Jazz - Then and Now (Chapter 3, page 1 of 5)


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Chapter 3

Work songs combined qualities from both Europe and West Africa. The principle difference between the spiritual and the work song was the place where they were performed. Spirituals were associated with church, but work songs were always associated with labor that dealt with their daily life.

The work song was composed of short phrases, usually between two to four bars, sung with a rhythmic beat. It consisted of a solo and a chorus following it, in the call-and-response pattern. This West African tradition (the work song) has survived to the present time, and is sung wherever blacks are used for forced labor.

The main purpose of the work song was to create and maintain a rhythmic beat in order to keep the slaves organized and working at a steady pace.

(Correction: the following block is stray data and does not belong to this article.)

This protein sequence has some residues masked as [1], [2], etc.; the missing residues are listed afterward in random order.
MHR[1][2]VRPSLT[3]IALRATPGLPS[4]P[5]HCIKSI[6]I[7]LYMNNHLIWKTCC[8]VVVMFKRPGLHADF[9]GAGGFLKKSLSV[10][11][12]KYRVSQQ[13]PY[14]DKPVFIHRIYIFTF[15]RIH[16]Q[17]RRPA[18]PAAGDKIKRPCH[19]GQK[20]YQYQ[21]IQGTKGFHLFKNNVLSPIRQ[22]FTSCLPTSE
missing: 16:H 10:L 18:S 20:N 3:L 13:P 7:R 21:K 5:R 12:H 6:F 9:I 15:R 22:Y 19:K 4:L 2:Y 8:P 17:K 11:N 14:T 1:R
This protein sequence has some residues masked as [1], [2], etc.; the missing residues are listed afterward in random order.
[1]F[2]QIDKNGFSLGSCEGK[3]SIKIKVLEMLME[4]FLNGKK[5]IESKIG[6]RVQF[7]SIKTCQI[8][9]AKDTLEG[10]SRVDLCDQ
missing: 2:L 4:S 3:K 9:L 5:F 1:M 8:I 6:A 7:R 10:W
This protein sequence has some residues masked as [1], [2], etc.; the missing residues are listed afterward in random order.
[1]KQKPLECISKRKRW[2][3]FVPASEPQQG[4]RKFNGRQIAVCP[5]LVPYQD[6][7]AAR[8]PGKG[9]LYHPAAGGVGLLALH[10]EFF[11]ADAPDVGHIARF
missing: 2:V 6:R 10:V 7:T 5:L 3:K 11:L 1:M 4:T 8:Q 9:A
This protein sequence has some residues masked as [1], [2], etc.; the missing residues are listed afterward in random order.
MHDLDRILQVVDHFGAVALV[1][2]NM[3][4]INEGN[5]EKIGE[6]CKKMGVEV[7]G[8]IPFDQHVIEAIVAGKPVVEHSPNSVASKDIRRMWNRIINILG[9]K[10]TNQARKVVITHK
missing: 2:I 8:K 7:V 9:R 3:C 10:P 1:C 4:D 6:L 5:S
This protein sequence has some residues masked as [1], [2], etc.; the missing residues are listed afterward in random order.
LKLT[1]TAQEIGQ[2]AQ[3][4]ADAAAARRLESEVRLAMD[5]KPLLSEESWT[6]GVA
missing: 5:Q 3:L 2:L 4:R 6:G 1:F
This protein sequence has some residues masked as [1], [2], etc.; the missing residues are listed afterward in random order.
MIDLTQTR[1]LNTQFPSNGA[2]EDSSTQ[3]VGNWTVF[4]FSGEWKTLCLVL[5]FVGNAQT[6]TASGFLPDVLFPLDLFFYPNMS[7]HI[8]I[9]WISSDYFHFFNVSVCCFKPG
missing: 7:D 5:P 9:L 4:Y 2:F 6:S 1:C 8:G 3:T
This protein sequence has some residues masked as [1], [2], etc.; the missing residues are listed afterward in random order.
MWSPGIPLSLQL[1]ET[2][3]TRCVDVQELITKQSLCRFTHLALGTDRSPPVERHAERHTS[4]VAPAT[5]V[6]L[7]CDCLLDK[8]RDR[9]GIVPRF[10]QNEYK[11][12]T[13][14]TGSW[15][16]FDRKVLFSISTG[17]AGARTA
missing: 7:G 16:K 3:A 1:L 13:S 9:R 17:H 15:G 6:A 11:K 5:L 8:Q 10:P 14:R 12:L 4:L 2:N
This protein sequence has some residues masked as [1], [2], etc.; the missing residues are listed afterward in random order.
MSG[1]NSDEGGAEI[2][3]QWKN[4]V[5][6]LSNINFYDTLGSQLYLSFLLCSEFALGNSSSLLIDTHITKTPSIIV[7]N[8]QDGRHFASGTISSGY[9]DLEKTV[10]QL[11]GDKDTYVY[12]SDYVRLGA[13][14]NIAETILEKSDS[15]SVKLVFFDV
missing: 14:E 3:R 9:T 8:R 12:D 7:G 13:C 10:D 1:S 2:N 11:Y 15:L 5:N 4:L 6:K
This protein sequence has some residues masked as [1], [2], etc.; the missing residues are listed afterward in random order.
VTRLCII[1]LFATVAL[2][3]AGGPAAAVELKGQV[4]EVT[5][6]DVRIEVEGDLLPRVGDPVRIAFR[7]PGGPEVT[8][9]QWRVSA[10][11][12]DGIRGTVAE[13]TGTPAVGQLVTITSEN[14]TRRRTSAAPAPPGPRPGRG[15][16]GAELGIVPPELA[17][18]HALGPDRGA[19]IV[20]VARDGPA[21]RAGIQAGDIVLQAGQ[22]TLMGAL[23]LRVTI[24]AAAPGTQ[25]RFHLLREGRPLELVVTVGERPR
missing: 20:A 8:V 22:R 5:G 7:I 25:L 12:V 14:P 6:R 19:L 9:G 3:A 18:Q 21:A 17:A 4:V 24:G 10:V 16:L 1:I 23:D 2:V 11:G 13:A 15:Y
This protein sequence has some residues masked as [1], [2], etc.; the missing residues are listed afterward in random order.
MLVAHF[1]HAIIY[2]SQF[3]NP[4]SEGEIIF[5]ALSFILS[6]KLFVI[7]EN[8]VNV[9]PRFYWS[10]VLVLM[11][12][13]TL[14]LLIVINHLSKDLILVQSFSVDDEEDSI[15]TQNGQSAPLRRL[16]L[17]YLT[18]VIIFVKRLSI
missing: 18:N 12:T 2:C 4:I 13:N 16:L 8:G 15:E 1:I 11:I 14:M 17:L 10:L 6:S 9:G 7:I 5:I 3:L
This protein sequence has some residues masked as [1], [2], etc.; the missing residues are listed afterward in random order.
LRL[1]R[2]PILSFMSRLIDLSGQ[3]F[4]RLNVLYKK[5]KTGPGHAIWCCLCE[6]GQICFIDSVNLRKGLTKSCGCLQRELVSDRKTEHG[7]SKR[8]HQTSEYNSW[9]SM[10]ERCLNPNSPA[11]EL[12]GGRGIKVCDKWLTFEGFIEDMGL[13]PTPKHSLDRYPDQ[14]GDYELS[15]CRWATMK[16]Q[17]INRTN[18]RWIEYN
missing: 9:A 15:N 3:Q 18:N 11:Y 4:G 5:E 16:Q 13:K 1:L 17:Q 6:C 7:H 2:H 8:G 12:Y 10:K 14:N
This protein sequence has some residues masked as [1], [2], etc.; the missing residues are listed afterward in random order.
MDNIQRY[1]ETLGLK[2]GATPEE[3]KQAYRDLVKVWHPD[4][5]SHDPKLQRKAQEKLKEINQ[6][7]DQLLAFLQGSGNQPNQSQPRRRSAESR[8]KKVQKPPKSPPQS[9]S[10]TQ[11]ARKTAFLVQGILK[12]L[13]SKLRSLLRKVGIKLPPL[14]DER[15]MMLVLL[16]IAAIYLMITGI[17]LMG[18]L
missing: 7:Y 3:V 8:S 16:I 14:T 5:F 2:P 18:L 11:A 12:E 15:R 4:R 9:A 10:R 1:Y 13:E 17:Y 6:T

Another reason slaves sang the work song was to relieve the pain of their mistreatment or imprisonment. The work song also provided a way for the slaves to temporarily forget their troubles. Work songs were also sung to express their personal feelings and to cheer and encourage one another.

Slaves were used for labor in the cotton fields, the rice fields, on the dock loading and unloading cargo. Slaves were also called on to dig in the mines or lay tracks for the railroad companies. When hard labor was required, slaves frequently did the work.

Organizing the singing required the direction of a good work song leader. If any slave had the ability to lead a group of workers, he made sure his capability to do so was brought to the attention of the plantation owner or company boss. And there was always a need for a good work song leader. Under the leader's direction, everyone benefited. Although the leader was present with the workers, he was spared their hard labor. To the plantation owner or boss, it meant more production and fewer problems among the workers. To the workers themselves, the singing of the work songs eased the pain of the labor and made the work more bearable.

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